What is the main message of Sonnet 73?

Shakespeare’s “Sonnet 73” tackles the theme of aging and death with an aging speaker who compares his late life to late autumn or early winter. The speaker goes on to explain to his loved one that he/she must express his/her love to him more than ever, as death is upon him.

What does Shakespeare’s Sonnet 73 say about love?

Like many of Shakespeare’s first 126 sonnets, it is a love poem that is usually understood to address a young man. The poem uses natural metaphors of decline and decay to grapple with the onset of old age, and ultimately suggests that the inevitability of death makes love all the stronger during the lovers’ lifetimes.

What does the fire represent Sonnet 73?

In Sonnet 73, Shakespeare describes death coming even before an old man breathes his last. He uses the imagery of a tree in autumn, a day before night, and a fire burning away to depict how death slowly takes away the vitality that man once had.

How does the Sonnet 73 relates to love and death?

At the end of life comes death which is inevitable. In “Sonnet 73,” William Shakespeare demonstrates that love and life are valuable. By suggesting that the ones you adore will not live forever. To love and cherish the time you have.

What do the last two lines of Sonnet 73 mean?

To love that well which thou must leave ere long. Now, we get the final payoff of the poem. The speaker is telling the listener that not only will their love “become more strong” when they realize that the speaker won’t be around forever, but they’ll also love him “well,” i.e., they’ll cherish him all the more.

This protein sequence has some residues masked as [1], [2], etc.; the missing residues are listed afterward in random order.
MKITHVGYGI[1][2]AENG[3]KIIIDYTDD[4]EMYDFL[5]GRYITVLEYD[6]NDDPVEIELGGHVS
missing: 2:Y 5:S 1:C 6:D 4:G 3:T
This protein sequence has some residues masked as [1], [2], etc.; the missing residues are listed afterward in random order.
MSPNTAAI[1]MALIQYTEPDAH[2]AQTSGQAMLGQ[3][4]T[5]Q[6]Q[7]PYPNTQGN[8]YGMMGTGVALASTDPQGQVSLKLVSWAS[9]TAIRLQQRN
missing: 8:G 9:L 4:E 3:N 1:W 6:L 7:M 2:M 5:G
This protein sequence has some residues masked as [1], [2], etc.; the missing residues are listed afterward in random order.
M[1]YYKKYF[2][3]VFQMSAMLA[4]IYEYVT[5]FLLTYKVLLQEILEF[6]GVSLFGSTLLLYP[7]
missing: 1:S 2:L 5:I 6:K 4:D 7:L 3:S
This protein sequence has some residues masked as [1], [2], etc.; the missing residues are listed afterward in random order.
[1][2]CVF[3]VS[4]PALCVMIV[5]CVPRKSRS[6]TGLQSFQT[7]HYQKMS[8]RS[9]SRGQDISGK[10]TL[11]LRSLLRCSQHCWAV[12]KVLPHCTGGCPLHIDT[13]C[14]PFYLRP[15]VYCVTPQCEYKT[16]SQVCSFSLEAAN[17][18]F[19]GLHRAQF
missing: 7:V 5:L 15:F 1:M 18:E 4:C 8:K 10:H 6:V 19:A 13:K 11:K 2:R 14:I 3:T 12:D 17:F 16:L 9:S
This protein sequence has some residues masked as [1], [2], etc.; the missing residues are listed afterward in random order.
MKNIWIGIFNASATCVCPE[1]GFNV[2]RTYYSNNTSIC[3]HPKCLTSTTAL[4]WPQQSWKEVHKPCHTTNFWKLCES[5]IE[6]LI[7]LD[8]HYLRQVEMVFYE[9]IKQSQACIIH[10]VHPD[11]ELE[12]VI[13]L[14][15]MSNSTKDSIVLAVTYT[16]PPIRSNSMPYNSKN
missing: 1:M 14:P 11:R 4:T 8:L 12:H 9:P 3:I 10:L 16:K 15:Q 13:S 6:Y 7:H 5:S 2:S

What is the main argument of the poem Sonnet 73 with which three tools does the author prove this argument?

D. The main argument of Sonnet 73 is that, in loving someone whom he knows to be in the “twilight” of his life, and who is very obviously mortal, the beloved demonstrates that his love is “more strong.” It is representative of a stronger and more devoted love “to love that well which thou must leave ere long.”

Is there irony in Sonnet 73?

The couplet of ’73’ sums up the journey through nature. It contains irony because the elements that are fading – late autumn, twilight, and a fire – has the power to bring about a greater love. The couplet also has an important message and a warning to it.

What does black night mean in the sonnet 73?

The speaker describes the dark of night as “death’s second self.” What he means by this is that night is just like death in that it is a time of darkness and rest. The difference, however, is that the darkness and rest of death are permanent.

When yellow leaves or none or few do hang meaning?

In the four lines, the lyrical voice constructs a metaphor in order to characterize the nature of old age. Throughout these first lines, the lyrical voice relates old age to a particular “time of the year”. First, old age is portrayed as autumn, where “yellow leaves, or none, or few, do hang”.

What figure of speech is Sonnet 73?

Metaphor: Shakespeare has used metaphors at several places in the poem such as, “When yellow leaves, or none, or few, do hang”, “the twilight of such day”, “black night” and “glowing of such fire that on the ashes of his youth doth lie.” These metaphors convey the late stages of his life.

What is meant by death’s second self?

The correct answer is ‘sleep that gives rest’. Key Points. In the 8th line of the poem, poet mentions ‘Death’s second self that seals up all in rest’. Here, he compares night’s sleep with death. Just like sleep closes the eyes temporarily at night, death will close the eyes permanently.

What does Deaths second self mean in Sonnet 73?